Pierre Bayle (1647-1706) has been described by Richard Popkin as the key intellectual figure at the outset of the eighteenth century. Examinations of libraries from the period show him to have been by far the most successful author of the century, and his Historical and Critical Dictionary is in fact the philosophy best-seller of all time. The concepts, distinctions, and arguments found in his work were so widely adopted by later authors that Bayle came to be known as the 'Arsenal of the Enlightenment'. Despite his universally acknowledged importance, however, there has been from his own time to the present much disagreement about how Bayle is to be interpreted.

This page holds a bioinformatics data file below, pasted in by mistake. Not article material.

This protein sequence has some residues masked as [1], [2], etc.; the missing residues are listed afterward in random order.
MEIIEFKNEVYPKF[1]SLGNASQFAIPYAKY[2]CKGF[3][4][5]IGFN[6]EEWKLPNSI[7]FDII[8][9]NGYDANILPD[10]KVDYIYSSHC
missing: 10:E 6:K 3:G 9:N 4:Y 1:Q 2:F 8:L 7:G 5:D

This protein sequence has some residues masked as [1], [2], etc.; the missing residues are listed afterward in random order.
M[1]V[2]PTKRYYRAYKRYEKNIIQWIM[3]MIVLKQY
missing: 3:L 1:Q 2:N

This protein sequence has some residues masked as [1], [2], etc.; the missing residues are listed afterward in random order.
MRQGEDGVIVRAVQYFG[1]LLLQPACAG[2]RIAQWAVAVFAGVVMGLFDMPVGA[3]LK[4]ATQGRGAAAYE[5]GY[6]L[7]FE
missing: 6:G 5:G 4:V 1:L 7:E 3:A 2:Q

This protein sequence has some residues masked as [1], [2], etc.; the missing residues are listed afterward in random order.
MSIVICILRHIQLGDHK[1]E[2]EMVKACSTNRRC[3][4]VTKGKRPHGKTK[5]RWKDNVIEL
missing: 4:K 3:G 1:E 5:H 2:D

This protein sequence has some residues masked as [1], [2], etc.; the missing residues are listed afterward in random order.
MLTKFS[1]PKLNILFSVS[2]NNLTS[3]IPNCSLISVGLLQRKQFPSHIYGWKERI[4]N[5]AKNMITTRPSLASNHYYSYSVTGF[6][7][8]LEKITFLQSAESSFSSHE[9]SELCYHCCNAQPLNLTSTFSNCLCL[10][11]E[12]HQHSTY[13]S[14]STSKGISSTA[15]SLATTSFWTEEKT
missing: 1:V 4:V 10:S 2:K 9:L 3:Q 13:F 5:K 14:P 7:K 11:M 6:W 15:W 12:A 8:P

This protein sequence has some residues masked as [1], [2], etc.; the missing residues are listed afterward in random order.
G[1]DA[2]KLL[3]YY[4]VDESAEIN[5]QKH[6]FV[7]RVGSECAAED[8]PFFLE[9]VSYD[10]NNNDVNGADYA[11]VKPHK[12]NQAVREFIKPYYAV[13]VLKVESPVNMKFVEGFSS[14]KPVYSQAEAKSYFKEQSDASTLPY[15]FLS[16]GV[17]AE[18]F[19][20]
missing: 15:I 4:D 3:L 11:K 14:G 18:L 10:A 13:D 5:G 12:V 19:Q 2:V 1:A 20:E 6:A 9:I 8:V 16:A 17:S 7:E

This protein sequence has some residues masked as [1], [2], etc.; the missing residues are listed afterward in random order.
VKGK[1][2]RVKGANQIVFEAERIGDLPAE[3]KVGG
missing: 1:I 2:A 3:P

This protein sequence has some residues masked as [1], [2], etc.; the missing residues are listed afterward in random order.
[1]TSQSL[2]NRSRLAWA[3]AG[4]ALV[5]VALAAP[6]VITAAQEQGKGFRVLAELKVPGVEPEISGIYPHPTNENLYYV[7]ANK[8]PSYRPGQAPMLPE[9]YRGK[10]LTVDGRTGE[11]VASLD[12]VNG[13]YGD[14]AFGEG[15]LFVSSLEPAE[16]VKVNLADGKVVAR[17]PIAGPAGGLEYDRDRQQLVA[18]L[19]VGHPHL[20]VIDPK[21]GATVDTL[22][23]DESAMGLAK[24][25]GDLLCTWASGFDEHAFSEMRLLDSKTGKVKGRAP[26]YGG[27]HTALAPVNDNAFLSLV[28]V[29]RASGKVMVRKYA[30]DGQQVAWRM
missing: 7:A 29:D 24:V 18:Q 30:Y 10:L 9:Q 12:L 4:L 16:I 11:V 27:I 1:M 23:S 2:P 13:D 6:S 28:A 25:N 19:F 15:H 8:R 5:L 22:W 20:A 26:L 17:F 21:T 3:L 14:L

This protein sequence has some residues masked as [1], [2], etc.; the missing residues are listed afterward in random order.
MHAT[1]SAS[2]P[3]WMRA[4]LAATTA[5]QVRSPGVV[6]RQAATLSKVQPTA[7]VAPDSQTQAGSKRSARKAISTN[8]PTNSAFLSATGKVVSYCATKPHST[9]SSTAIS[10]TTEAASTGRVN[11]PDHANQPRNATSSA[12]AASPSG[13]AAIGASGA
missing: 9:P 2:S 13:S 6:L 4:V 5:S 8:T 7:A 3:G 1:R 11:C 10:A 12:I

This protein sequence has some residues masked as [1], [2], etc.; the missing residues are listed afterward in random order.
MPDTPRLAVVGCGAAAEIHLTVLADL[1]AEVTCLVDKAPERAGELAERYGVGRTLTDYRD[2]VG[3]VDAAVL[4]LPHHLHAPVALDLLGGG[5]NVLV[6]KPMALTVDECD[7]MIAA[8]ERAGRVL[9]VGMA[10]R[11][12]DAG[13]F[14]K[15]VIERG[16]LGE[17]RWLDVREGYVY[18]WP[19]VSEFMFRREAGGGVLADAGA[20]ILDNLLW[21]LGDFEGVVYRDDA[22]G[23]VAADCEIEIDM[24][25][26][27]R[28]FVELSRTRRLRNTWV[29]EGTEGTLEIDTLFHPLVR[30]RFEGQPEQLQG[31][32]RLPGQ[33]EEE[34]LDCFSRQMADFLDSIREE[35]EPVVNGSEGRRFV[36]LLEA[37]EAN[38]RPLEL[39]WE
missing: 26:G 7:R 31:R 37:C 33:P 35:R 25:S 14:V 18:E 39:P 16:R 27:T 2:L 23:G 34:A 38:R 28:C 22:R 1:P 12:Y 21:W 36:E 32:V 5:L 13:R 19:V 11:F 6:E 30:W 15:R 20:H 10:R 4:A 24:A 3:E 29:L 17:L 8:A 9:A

The title of this work is deliberately ambiguous, reflecting the multiple levels on which its argument is conducted. One aim is to indicate how a reading of Bayle might be made possible-how the initial impenetrability of his writings and their world might be overcome. On another level, the book offers an interpretation of Bayle's writings. Finally, it is a record of the author's own thoughts upon reading Bayle-what he finds himself thinking about as he looks at Bayle and his world.
This work is a critical but sympathetic treatment of this neglected thinker. It will engage anyone interested in the history of modern philosophy, the history of ideas, literary criticism, and the history of seventeenth-century French culture.
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Great Infidels II